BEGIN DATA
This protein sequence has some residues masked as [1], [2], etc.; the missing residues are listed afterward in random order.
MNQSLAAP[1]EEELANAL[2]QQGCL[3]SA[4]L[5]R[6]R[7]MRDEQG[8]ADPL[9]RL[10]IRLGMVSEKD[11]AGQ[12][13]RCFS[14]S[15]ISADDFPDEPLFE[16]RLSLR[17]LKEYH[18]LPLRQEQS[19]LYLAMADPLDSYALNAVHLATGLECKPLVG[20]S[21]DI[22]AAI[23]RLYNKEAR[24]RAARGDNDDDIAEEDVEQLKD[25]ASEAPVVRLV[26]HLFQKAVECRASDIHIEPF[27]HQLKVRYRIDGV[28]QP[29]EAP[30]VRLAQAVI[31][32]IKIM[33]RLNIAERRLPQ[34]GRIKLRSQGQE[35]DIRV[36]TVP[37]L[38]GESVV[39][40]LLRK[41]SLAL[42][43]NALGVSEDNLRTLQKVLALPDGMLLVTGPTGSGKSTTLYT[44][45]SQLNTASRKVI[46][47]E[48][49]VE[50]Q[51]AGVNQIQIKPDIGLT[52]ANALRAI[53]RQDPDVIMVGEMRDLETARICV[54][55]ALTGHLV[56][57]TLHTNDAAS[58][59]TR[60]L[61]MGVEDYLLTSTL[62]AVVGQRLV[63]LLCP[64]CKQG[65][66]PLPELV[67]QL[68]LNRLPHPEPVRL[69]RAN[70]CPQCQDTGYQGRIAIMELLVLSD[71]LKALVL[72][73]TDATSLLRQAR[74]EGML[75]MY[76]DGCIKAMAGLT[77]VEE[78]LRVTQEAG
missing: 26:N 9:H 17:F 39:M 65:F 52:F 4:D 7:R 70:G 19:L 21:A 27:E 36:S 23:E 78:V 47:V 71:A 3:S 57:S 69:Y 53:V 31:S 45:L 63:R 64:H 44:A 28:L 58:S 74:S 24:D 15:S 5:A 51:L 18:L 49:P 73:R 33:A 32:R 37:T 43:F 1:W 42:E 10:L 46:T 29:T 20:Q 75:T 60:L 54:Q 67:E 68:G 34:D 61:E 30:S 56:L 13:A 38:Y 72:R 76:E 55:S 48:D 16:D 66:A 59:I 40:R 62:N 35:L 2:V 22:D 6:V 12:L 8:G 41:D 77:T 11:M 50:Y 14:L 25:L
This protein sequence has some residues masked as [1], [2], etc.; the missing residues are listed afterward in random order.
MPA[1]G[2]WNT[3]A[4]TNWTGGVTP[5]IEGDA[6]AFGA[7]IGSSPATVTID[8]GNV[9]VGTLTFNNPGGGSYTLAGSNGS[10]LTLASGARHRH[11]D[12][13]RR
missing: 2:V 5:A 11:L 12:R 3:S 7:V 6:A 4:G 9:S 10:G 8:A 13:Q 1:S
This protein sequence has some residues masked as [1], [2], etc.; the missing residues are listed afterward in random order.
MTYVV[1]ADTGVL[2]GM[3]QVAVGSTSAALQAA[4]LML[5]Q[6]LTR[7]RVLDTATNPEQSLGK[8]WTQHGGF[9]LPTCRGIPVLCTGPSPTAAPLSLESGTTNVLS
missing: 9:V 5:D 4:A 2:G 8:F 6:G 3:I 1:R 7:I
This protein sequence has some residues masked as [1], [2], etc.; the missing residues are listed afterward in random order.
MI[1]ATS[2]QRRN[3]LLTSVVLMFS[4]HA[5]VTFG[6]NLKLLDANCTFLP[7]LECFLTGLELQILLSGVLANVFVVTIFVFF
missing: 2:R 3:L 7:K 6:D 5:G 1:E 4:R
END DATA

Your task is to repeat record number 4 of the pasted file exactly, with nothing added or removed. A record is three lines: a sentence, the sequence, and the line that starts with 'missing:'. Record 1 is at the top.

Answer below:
This protein sequence has some residues masked as [1], [2], etc.; the missing residues are listed afterward in random order.
MI[1]ATS[2]QRRN[3]LLTSVVLMFS[4]HA[5]VTFG[6]NLKLLDANCTFLP[7]LECFLTGLELQILLSGVLANVFVVTIFVFF
missing: 2:R 3:L 7:K 6:D 5:G 1:E 4:R